Mrs Beeton wrote extensively about food preparation and meals, including the origins and characteristics of different produce, nutritional values, seasonal recipes, and tried and tested cooking methods. At the time of her writing, the concept of a festive Christmas with fir trees, decorations, cards and crackers was rapidly becoming established in Victorian Britain, influenced by the writings of Charles Dickens, royal practice, revival of ancient customs and a rising tide of consumerism.
Some seasonal dishes were already centuries old, such as Christmas pudding, while others were more recent innovations and Mrs Beeton published a number of dedicated recipes for enjoyment at
Christmas Cake; Sugar Icing for Cakes; Almond Icing for Cakes; Christmas Pudding, without suet – fruitarian Plum Pudding; Plum Pudding; Sauce for Plum Pudding; Chestnut Farce – Stuffing for Roast Turkey; Sausage Farce – for Stuffing Turkey; Bread Sauce; Giblet Soup; Turkey Soup; Parsnip Soup; Pickled Walnuts; Piccalilli; Spiced Vinegar; Mixed Pickles.
Mrs Beeton wrote of turkey, popular at Christmas since the 16th century: ‘A noble dish is a turkey, roast or boiled. A Christmas dinner, with the middle classes of this empire, would scarcely be a Christmas dinner without its turkey; and we can scarcely imagine an object of greater envy than is presented by a respected portly pater-familias carving, at the season devoted to good cheer and genial charity, his own fat turkey, and carving it well. The only art consists, as in the carving of a goose, in getting from the breast as many fine slices as possible….The breast is the only part which is looked on as fine in a turkey, the legs being very seldom cut off and eaten at table; they are usually removed to the kitchen, where they are taken off, to appear only in a form which seems to have a special attraction at a bachelor’s supper-table, - we mean devilled: served in this way, they are especially liked and relished.’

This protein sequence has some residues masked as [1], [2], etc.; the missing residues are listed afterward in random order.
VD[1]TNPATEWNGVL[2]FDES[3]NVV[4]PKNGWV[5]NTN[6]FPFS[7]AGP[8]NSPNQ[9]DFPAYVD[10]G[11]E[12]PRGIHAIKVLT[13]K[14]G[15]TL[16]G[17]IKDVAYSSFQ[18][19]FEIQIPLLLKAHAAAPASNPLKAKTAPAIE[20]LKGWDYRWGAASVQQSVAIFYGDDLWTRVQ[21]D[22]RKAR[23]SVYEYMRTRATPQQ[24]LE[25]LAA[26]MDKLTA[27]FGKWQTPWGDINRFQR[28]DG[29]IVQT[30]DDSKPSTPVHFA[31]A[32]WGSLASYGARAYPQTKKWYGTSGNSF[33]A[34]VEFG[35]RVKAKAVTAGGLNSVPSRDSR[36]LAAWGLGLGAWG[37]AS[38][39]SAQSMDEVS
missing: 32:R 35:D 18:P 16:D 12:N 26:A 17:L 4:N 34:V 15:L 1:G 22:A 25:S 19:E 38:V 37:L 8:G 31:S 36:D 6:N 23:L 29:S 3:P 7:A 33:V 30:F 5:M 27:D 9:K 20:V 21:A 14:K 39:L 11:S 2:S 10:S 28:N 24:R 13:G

Mrs Beeton’s recipe for Christmas plum pudding - a rich seasonal dish originating in the middle ages - used 15 ingredients: moist sugar; finely-chopped suet; sultanas cleaned; raisins halved and stoned; currants washed and dried; shredded mixed candied peel; breadcrumbs; flour; almonds blanched and shredded; lemon rind grated; eggs; nutmeg grated; salt; milk; and a wineglassful of brandy. Essentially this was the prototype of the Christmas pudding recipe used by my grandmother (married in 1915 when every housewife had a copy of Mrs B), then handed down to my mother – a heavy, fragrant pudding blend that we heaved around the bowl as children in the 1960s/70s on ‘stir-up Sunday.’ It was all part of the lead-up to Christmas. Yet, how many ladies go to those lengths nowadays, or have time to follow many of Mrs B’s gloriously complex recipes? Some, but not many working women. Regretfully, it’s back on the shelf for Household Management and off to the shops… Merry Christmas!
Posted in History on Dec 01, 2018